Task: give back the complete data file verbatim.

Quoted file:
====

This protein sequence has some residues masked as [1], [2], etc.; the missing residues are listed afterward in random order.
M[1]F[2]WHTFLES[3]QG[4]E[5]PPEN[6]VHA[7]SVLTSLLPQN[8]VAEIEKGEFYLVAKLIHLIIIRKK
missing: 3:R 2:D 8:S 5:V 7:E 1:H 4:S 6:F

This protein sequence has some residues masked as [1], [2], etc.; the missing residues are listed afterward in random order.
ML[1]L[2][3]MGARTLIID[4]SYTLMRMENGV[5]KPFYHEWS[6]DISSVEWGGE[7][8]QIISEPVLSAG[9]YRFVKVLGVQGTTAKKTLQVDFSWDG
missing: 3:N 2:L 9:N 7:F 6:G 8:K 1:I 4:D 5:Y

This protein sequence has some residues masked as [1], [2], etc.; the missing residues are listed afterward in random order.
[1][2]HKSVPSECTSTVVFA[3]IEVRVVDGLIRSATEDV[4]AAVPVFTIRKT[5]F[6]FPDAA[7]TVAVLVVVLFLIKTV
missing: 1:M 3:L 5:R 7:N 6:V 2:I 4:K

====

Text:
This protein sequence has some residues masked as [1], [2], etc.; the missing residues are listed afterward in random order.
M[1]F[2]WHTFLES[3]QG[4]E[5]PPEN[6]VHA[7]SVLTSLLPQN[8]VAEIEKGEFYLVAKLIHLIIIRKK
missing: 3:R 2:D 8:S 5:V 7:E 1:H 4:S 6:F

This protein sequence has some residues masked as [1], [2], etc.; the missing residues are listed afterward in random order.
ML[1]L[2][3]MGARTLIID[4]SYTLMRMENGV[5]KPFYHEWS[6]DISSVEWGGE[7][8]QIISEPVLSAG[9]YRFVKVLGVQGTTAKKTLQVDFSWDG
missing: 3:N 2:L 9:N 7:F 6:G 8:K 1:I 4:D 5:Y

This protein sequence has some residues masked as [1], [2], etc.; the missing residues are listed afterward in random order.
[1][2]HKSVPSECTSTVVFA[3]IEVRVVDGLIRSATEDV[4]AAVPVFTIRKT[5]F[6]FPDAA[7]TVAVLVVVLFLIKTV
missing: 1:M 3:L 5:R 7:N 6:V 2:I 4:K